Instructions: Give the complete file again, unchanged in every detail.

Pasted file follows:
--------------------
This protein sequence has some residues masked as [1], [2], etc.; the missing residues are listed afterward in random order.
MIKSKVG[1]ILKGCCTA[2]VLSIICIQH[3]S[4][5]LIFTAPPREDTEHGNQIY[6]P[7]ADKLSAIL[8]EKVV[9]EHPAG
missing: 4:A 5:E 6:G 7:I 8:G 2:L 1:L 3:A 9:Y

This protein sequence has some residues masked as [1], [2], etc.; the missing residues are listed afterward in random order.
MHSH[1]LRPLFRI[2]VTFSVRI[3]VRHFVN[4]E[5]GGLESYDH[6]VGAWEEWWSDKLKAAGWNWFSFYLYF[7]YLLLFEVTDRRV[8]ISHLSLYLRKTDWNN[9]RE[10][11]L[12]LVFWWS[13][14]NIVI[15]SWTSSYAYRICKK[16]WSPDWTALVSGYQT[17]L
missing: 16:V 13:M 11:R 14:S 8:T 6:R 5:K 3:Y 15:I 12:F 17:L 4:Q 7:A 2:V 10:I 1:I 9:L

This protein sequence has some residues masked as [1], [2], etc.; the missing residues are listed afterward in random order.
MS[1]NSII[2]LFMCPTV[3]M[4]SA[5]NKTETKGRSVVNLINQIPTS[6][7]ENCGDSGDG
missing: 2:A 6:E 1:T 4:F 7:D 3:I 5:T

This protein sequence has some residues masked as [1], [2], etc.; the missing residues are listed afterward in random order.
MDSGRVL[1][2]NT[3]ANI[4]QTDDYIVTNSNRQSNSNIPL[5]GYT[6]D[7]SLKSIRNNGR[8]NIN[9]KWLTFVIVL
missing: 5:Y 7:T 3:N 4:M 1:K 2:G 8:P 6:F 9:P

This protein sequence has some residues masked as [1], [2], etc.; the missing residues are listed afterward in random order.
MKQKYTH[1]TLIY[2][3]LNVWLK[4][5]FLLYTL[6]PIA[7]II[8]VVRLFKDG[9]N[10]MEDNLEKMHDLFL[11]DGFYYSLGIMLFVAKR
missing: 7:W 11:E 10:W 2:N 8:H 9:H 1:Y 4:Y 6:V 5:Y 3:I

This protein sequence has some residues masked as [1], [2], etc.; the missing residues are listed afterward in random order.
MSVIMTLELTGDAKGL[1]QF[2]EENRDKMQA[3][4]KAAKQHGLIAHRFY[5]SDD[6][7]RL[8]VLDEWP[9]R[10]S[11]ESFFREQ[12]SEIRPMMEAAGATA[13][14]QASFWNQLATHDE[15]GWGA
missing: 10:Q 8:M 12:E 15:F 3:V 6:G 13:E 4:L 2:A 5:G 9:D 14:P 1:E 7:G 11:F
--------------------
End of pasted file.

This protein sequence has some residues masked as [1], [2], etc.; the missing residues are listed afterward in random order.
MIKSKVG[1]ILKGCCTA[2]VLSIICIQH[3]S[4][5]LIFTAPPREDTEHGNQIY[6]P[7]ADKLSAIL[8]EKVV[9]EHPAG
missing: 4:A 5:E 6:G 7:I 8:G 2:L 1:L 3:A 9:Y

This protein sequence has some residues masked as [1], [2], etc.; the missing residues are listed afterward in random order.
MHSH[1]LRPLFRI[2]VTFSVRI[3]VRHFVN[4]E[5]GGLESYDH[6]VGAWEEWWSDKLKAAGWNWFSFYLYF[7]YLLLFEVTDRRV[8]ISHLSLYLRKTDWNN[9]RE[10][11]L[12]LVFWWS[13][14]NIVI[15]SWTSSYAYRICKK[16]WSPDWTALVSGYQT[17]L
missing: 16:V 13:M 11:R 14:S 8:T 6:R 5:K 3:Y 15:I 12:F 17:L 4:Q 7:A 2:V 10:I 1:I 9:L

This protein sequence has some residues masked as [1], [2], etc.; the missing residues are listed afterward in random order.
MS[1]NSII[2]LFMCPTV[3]M[4]SA[5]NKTETKGRSVVNLINQIPTS[6][7]ENCGDSGDG
missing: 2:A 6:E 1:T 4:F 7:D 3:I 5:T

This protein sequence has some residues masked as [1], [2], etc.; the missing residues are listed afterward in random order.
MDSGRVL[1][2]NT[3]ANI[4]QTDDYIVTNSNRQSNSNIPL[5]GYT[6]D[7]SLKSIRNNGR[8]NIN[9]KWLTFVIVL
missing: 5:Y 7:T 3:N 4:M 1:K 2:G 8:P 6:F 9:P

This protein sequence has some residues masked as [1], [2], etc.; the missing residues are listed afterward in random order.
MKQKYTH[1]TLIY[2][3]LNVWLK[4][5]FLLYTL[6]PIA[7]II[8]VVRLFKDG[9]N[10]MEDNLEKMHDLFL[11]DGFYYSLGIMLFVAKR
missing: 7:W 11:E 10:W 2:N 8:H 9:H 1:Y 4:Y 6:V 5:Y 3:I

This protein sequence has some residues masked as [1], [2], etc.; the missing residues are listed afterward in random order.
MSVIMTLELTGDAKGL[1]QF[2]EENRDKMQA[3][4]KAAKQHGLIAHRFY[5]SDD[6][7]RL[8]VLDEWP[9]R[10]S[11]ESFFREQ[12]SEIRPMMEAAGATA[13][14]QASFWNQLATHDE[15]GWGA
missing: 10:Q 8:M 12:E 15:F 3:V 6:G 13:E 4:L 2:A 5:G 9:D 14:P 1:E 7:G 11:F